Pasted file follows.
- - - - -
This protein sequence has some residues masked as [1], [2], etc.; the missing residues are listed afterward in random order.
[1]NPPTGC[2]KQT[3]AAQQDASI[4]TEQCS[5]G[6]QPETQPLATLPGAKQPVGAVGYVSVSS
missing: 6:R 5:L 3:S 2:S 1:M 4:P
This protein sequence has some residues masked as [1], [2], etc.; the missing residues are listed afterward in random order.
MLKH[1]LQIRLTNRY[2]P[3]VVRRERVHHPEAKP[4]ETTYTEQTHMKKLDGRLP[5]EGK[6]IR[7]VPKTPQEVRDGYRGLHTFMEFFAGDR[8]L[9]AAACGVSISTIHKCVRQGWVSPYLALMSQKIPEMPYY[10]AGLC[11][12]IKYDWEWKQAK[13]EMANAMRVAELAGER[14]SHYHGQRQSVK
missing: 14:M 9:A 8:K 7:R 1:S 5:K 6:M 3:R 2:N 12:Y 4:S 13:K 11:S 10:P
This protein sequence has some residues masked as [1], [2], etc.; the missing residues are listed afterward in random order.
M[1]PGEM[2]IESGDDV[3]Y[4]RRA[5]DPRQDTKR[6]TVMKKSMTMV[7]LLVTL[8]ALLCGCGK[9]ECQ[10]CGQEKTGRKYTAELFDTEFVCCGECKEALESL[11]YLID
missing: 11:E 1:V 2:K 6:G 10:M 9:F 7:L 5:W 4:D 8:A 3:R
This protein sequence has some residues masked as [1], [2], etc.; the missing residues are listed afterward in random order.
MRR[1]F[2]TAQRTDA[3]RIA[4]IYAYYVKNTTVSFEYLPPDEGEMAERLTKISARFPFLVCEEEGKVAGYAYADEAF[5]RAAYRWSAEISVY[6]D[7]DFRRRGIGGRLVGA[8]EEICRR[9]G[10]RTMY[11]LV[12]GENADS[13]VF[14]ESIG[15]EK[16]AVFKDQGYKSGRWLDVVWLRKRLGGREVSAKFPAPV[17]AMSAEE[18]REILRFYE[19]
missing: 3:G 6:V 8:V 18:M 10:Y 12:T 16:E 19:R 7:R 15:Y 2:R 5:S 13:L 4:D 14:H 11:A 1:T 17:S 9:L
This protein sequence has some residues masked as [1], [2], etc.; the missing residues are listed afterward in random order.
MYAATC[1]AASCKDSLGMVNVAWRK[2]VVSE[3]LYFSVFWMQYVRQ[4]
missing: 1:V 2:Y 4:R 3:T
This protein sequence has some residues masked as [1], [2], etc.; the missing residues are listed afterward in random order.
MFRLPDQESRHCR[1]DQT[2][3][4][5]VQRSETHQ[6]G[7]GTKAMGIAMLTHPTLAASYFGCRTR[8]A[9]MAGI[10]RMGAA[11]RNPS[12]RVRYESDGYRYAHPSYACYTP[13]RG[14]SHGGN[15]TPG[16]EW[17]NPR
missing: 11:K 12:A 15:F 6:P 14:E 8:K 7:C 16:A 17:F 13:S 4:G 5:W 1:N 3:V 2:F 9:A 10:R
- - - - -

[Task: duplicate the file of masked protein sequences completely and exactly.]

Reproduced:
This protein sequence has some residues masked as [1], [2], etc.; the missing residues are listed afterward in random order.
[1]NPPTGC[2]KQT[3]AAQQDASI[4]TEQCS[5]G[6]QPETQPLATLPGAKQPVGAVGYVSVSS
missing: 6:R 5:L 3:S 2:S 1:M 4:P
This protein sequence has some residues masked as [1], [2], etc.; the missing residues are listed afterward in random order.
MLKH[1]LQIRLTNRY[2]P[3]VVRRERVHHPEAKP[4]ETTYTEQTHMKKLDGRLP[5]EGK[6]IR[7]VPKTPQEVRDGYRGLHTFMEFFAGDR[8]L[9]AAACGVSISTIHKCVRQGWVSPYLALMSQKIPEMPYY[10]AGLC[11][12]IKYDWEWKQAK[13]EMANAMRVAELAGER[14]SHYHGQRQSVK
missing: 14:M 9:A 8:K 7:R 1:S 5:K 6:M 3:R 2:N 12:Y 4:S 13:K 11:S 10:P
This protein sequence has some residues masked as [1], [2], etc.; the missing residues are listed afterward in random order.
M[1]PGEM[2]IESGDDV[3]Y[4]RRA[5]DPRQDTKR[6]TVMKKSMTMV[7]LLVTL[8]ALLCGCGK[9]ECQ[10]CGQEKTGRKYTAELFDTEFVCCGECKEALESL[11]YLID
missing: 11:E 1:V 2:K 6:G 10:M 9:F 7:L 5:W 4:D 8:A 3:R
This protein sequence has some residues masked as [1], [2], etc.; the missing residues are listed afterward in random order.
MRR[1]F[2]TAQRTDA[3]RIA[4]IYAYYVKNTTVSFEYLPPDEGEMAERLTKISARFPFLVCEEEGKVAGYAYADEAF[5]RAAYRWSAEISVY[6]D[7]DFRRRGIGGRLVGA[8]EEICRR[9]G[10]RTMY[11]LV[12]GENADS[13]VF[14]ESIG[15]EK[16]AVFKDQGYKSGRWLDVVWLRKRLGGREVSAKFPAPV[17]AMSAEE[18]REILRFYE[19]
missing: 3:G 6:V 8:V 18:M 10:Y 12:T 16:E 19:R 7:R 15:Y 2:R 5:S 13:L 4:D 14:H 11:A 1:T 17:S 9:L
This protein sequence has some residues masked as [1], [2], etc.; the missing residues are listed afterward in random order.
MYAATC[1]AASCKDSLGMVNVAWRK[2]VVSE[3]LYFSVFWMQYVRQ[4]
missing: 1:V 2:Y 4:R 3:T
This protein sequence has some residues masked as [1], [2], etc.; the missing residues are listed afterward in random order.
MFRLPDQESRHCR[1]DQT[2][3][4][5]VQRSETHQ[6]G[7]GTKAMGIAMLTHPTLAASYFGCRTR[8]A[9]MAGI[10]RMGAA[11]RNPS[12]RVRYESDGYRYAHPSYACYTP[13]RG[14]SHGGN[15]TPG[16]EW[17]NPR
missing: 11:K 12:A 15:F 6:P 14:E 8:K 7:C 16:A 17:F 13:S 4:G 5:W 1:N 3:V 2:F 9:A 10:R